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 Post subject: Akram Khan 2001
PostPosted: Mon Dec 10, 2001 11:25 pm 
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Joined: Tue Sep 05, 2000 11:01 pm
Posts: 3129
Location: Guildford, Surrey, UK
Review in The Telegraph.

Quote:
A YOUNG choreographer who launches his career with as startling an opening theme as the innovative Kathak dancer Akram Khan faces a tough call as he tries to develop it.
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<small>[ 07 April 2003, 12:54 PM: Message edited by: Stuart Sweeney ]</small>


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 Post subject: Re: Akram Khan 2001
PostPosted: Tue Dec 11, 2001 12:38 am 
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Joined: Sun Oct 24, 1999 11:01 pm
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Location: London, England; Tallinn, Estonia
<B>The full force of Akram Khan</B><BR>Related rocks reviewed by Judith Mackrell<P><BR>For Akram Khan, the commission to choreograph Related Rocks must have felt loaded - and not necessarily in his favour. What kind of etiquette was involved in being the single dance item in a concert of live music? What hope did he and his four dancers have of competing with the forces unleashed in Lindberg's score? These issues all hung on the lone dancer (Inn Pang Ooi) who stood motionless on stage as we walked into the QEH, with the musicians and their huge battery of instruments banked up behind him. Yet the confidence of that single presence sounded the note of certainty with which Khan took control of the work. <P><A HREF="http://www.guardian.co.uk/reviews/story/0,3604,616682,00.html" TARGET=_blank><B>click for more</B></A>


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 Post subject: Re: Akram Khan 2001
PostPosted: Wed Dec 12, 2001 11:00 pm 
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Location: Guildford, Surrey, UK
Review in The Independent.<P> <BLOCKQUOTE><font size="1" face="Verdana, Arial">quote:</font><HR>One benefit of being the Royal Festival Hall's choreographer-in-residence is that you get invited to participate in cross-over evenings with the London Sinfonietta and composers such as Magnus Lindberg, a member of the Finnish school of new classical music. The evening's title, "Related Rocks: the World of Magnus Lindberg", actually referred to just the first third of the programme; but that was the part involving the choreographer Akram Khan and his specially assembled company of four other dancers.<P><HR></BLOCKQUOTE><P><A HREF="http://enjoyment.independent.co.uk/theatre/dance/reviews/story.jsp?story=109736" TARGET=_blank> <B> MORE </B> </A>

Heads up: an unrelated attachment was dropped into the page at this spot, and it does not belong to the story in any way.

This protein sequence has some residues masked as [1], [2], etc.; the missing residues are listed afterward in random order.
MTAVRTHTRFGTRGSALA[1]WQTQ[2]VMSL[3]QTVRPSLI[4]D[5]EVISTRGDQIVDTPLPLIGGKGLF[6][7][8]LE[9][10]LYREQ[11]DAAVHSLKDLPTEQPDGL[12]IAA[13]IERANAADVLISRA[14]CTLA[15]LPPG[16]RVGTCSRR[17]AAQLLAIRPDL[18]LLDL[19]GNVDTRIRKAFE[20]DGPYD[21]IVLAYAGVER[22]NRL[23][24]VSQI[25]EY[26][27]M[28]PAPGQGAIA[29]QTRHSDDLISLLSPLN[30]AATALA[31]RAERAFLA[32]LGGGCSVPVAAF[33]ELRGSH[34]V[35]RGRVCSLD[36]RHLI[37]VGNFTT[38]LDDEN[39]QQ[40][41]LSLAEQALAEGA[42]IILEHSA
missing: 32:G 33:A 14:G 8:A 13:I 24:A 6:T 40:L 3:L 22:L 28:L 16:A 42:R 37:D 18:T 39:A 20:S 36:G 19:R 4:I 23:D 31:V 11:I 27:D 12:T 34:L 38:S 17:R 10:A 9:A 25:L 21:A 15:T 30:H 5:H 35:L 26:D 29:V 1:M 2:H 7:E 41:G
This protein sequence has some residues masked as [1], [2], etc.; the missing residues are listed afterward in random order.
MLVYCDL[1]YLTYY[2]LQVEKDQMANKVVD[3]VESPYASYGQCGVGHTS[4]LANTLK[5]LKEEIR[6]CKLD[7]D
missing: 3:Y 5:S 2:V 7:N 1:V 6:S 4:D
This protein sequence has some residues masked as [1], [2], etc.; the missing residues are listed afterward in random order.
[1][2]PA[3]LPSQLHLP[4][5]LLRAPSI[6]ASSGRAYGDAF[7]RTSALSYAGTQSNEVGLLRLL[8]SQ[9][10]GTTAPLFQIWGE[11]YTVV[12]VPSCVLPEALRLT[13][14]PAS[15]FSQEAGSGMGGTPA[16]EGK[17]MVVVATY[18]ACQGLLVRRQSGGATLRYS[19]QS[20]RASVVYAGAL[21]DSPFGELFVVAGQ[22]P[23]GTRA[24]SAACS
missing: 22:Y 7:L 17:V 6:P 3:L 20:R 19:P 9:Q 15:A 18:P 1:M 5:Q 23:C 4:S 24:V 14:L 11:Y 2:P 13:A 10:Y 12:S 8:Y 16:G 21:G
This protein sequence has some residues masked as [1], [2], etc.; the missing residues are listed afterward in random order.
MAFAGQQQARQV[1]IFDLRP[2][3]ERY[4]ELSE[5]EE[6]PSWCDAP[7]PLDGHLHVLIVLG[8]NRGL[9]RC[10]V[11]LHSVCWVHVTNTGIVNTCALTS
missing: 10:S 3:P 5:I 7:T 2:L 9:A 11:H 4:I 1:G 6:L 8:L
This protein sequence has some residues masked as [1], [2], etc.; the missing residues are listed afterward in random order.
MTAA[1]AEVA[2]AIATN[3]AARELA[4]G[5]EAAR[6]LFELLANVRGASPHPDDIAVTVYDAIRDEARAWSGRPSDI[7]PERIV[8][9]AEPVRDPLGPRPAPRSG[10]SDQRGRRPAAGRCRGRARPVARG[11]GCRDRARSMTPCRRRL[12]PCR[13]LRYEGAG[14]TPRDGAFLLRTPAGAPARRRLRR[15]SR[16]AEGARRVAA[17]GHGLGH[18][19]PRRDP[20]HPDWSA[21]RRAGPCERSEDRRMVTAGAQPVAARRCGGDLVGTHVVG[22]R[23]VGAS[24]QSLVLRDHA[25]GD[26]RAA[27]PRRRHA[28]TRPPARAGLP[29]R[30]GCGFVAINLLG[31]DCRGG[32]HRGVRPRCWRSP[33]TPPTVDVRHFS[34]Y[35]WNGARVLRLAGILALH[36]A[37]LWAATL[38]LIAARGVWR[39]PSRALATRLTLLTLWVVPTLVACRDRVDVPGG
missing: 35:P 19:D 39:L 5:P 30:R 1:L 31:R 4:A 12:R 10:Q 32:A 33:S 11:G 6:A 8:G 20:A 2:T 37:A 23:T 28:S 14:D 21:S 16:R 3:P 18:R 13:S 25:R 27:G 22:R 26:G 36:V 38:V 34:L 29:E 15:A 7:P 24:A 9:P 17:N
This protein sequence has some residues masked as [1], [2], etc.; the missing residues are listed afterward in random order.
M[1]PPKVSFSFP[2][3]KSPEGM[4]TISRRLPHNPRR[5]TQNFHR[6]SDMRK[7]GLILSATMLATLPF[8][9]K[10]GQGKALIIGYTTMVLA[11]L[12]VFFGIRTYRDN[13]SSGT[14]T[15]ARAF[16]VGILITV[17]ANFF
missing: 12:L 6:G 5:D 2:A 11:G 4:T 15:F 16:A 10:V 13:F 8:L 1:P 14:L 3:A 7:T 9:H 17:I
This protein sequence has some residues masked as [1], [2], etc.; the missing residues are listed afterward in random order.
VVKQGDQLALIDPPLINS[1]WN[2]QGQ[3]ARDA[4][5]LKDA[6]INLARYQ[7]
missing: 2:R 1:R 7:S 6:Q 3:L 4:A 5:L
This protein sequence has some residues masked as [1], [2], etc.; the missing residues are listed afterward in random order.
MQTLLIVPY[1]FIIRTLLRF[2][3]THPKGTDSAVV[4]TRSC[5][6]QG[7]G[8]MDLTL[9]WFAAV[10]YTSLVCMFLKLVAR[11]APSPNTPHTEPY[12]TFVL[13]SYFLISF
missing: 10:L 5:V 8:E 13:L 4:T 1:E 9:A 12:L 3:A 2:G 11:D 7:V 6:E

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 Post subject: Re: Akram Khan 2001
PostPosted: Sat Dec 15, 2001 1:45 am 
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Location: London, England; Tallinn, Estonia
A review of the recent cross-art form South Bank performance by a music critic who has some problems with the dance element from Akram Khan.<P><BR><B>Dance to the music of 'Rocks'</B> <BR>By DAVID MURRAY in The Financial Times<P><BR>The first tranche of the Magnus Lindberg festivities on the South Bank concluded on Sunday with his recent Related Rocks, for pairs of pianists, percussionists and electronics technicians. Its irrepressible verve and humour - to which the pianists John Constable and Ian Brown did full, rollicking justice - were distanced and diminished by the setting: all the instrumental performers were pinned against the back of the stage in a flat acoustic, so as to make room for the dancers.<P>Yes, the dancers! The current South Bank gang has the idea that "difficult" contemporary music will go down better with audiences if there's a friendly visual component, so their new choreographer-in-residence Akram Khan was enlisted to provide foreground dance for Related Rocks.<P><A HREF="http://globalarchive.ft.com/globalarchive/article.html?id=011214001793&query=dance" TARGET=_blank><B>click for more</B></A>


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 Post subject: Re: Akram Khan 2001
PostPosted: Sun Dec 16, 2001 1:10 am 
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Location: Guildford, Surrey, UK
Review in The Observer - please scroll down.<P> <BLOCKQUOTE><font size="1" face="Verdana, Arial">quote:</font><HR>Khan had a tough assignment, since the stage was dominated by pianos, synthesisers and a battery of percussion. For the last work of the concert, four grand pianos pounded out Stravinsky's Les Noces, while the London Sinfonietta chorus and soloists filled the rest of the space. Any choreography would have seemed redundant - yet Nijinska's astonishing Les Noces ballet is normally, for dance lovers, an integral part of experiencing the music. With performances as overwhelming as these, dance was bound to seem a distraction. <BR><HR></BLOCKQUOTE><P><A HREF="http://www.observer.co.uk/review/story/0,6903,619337,00.html" TARGET=_blank> <B> MORE </B> </A>


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